Chairman's Report - Winter 2011

Society chairman Alan Stopher gives his inaugural report:

This is my first report having been elected the new Chair of the Society in mid-November. Neville Kenyon has been an excellent leader of HCS over the last 10 years taking the Society forward from reopening in 2001, maintaining good relationships with our partners and supporters, and managing expectations through the initial bedding-in period for the reopened waterway. He leaves the chairmanship on a high note after the successful Bi-Centenary Event at Diggle in September. He will be a hard act to follow.

Although only recently joining HCS’s Council of Management, I have been a member of the Society since the early 1980s and was very much involved in the final push to reopen the Huddersfield Narrow Canal as Huddersfield Canal Company’s Project Director.

My chairmanship starts at a period of great change in the management of inland waterways in England and Wales. New relationships will have to be forged as the Canal & River Trust comes into existence. There will be plenty of scope for new volunteer activities and what is described as ‘local community engagement’. HCS will need to decide the areas on which it should focus and how best to communicate with its members and the outside world. To help bring these and other ideas together, a new business plan will be developed during this Winter.

I must say I enjoyed the Bi-Centenary celebration at Diggle over the weekend of September 18th/19th 2011. It was great to see so many local people enjoying the activities. The Oldham Theatre Workshop production involved many local children and the school provided an excellent base for the players. Even the weather held until the planned closure time. It was an object lesson in how to engage with communities along the canal and my thanks go to all those who played a part in the project, particularly the Oldham Council staff and our own. A lot of work goes on behind the scenes to make such festivals successful but let’s hope it won’t be too long before the Canal Society can stage another event of this nature.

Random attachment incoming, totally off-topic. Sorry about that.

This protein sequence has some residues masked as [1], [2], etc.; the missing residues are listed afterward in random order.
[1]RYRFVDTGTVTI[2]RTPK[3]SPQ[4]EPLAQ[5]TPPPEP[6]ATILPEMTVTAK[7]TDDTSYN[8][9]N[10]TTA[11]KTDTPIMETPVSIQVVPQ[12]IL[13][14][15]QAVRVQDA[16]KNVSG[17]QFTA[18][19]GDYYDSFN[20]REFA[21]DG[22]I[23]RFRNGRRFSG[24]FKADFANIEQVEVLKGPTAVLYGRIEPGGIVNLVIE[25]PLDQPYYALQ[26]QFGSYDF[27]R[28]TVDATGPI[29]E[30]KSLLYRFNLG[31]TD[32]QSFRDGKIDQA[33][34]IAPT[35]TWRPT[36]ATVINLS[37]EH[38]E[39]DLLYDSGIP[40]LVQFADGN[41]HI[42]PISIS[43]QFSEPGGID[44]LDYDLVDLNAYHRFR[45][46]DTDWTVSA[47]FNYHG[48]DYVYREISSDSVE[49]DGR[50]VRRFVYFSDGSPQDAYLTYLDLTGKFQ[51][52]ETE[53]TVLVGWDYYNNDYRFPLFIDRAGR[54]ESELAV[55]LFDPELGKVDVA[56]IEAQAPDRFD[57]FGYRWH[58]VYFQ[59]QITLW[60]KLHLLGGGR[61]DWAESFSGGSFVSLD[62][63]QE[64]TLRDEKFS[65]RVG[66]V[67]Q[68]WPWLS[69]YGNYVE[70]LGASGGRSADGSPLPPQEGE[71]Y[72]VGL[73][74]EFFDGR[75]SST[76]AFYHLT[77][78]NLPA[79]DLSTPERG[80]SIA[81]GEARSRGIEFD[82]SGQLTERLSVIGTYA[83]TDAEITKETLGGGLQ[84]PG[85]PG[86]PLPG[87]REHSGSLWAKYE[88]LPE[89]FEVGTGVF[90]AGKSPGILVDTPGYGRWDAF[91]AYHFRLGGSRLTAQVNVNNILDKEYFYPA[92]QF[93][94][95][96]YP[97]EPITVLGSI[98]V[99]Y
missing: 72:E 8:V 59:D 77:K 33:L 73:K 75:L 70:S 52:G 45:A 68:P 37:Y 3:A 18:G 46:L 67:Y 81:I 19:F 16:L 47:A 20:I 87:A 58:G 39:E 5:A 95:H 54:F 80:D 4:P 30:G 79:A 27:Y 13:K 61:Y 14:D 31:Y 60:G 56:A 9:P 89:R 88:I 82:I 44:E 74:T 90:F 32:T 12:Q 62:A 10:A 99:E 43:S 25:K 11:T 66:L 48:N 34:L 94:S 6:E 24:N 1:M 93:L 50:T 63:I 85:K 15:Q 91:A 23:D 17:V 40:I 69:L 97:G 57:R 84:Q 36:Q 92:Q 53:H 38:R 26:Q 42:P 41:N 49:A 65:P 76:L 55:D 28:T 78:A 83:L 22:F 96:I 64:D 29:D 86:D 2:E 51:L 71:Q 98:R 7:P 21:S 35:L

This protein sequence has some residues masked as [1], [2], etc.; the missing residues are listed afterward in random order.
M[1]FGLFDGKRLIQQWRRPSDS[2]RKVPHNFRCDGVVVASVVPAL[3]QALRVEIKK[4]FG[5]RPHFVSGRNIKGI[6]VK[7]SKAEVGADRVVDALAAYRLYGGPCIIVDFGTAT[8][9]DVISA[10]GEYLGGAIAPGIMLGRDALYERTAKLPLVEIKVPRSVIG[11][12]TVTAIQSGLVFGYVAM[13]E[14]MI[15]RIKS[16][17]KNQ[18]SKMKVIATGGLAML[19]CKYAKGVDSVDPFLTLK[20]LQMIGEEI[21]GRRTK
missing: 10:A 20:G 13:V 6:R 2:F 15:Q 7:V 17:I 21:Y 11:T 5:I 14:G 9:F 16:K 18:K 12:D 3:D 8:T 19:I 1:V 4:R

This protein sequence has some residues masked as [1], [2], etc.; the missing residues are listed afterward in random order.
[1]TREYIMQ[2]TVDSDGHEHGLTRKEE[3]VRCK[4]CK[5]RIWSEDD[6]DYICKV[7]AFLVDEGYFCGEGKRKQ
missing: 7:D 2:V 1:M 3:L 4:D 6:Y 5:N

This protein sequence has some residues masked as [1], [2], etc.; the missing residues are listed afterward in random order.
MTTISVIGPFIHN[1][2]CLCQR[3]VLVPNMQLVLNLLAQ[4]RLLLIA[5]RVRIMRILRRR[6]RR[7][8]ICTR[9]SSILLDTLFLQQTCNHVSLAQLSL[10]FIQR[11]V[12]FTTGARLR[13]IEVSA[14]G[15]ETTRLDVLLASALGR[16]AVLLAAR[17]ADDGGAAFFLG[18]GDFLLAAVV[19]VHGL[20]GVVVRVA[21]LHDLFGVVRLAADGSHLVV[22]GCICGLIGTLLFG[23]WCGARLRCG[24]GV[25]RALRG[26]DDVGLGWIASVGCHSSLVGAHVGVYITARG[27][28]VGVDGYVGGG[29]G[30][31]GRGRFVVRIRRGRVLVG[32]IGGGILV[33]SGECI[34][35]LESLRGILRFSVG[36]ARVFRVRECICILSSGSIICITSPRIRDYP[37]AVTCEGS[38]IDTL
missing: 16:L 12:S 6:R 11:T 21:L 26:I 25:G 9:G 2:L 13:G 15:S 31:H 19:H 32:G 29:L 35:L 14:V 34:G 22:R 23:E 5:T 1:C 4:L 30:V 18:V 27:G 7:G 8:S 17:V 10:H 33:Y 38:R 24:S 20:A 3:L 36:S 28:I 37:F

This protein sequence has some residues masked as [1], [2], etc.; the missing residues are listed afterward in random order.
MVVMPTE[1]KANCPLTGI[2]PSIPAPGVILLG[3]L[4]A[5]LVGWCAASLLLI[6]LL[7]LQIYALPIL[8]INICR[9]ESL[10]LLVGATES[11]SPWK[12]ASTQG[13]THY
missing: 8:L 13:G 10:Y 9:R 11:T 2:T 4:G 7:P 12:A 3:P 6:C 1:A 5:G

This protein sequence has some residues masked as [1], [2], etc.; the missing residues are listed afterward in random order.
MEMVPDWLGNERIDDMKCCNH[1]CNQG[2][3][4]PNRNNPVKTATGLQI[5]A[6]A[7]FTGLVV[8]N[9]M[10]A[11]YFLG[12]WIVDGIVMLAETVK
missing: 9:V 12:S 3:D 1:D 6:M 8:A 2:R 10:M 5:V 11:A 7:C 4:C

In the meantime, it is pleasing to see work progressing on the new Waterfront project in Huddersfield which is bringing our canal to the surface once more. Twelve years ago it was not possible to identify a suitable site for relocating Sellers Engineering so the canal was buried in a 300-metre long tunnel. Further Education funding, the Council and landowners have enabled the new Kirklees College to be built on what is now a prime site with the canal at its centre. It just goes to show that our 200 year old canal continues to have relevance in the twenty-first century.

Alan Stopher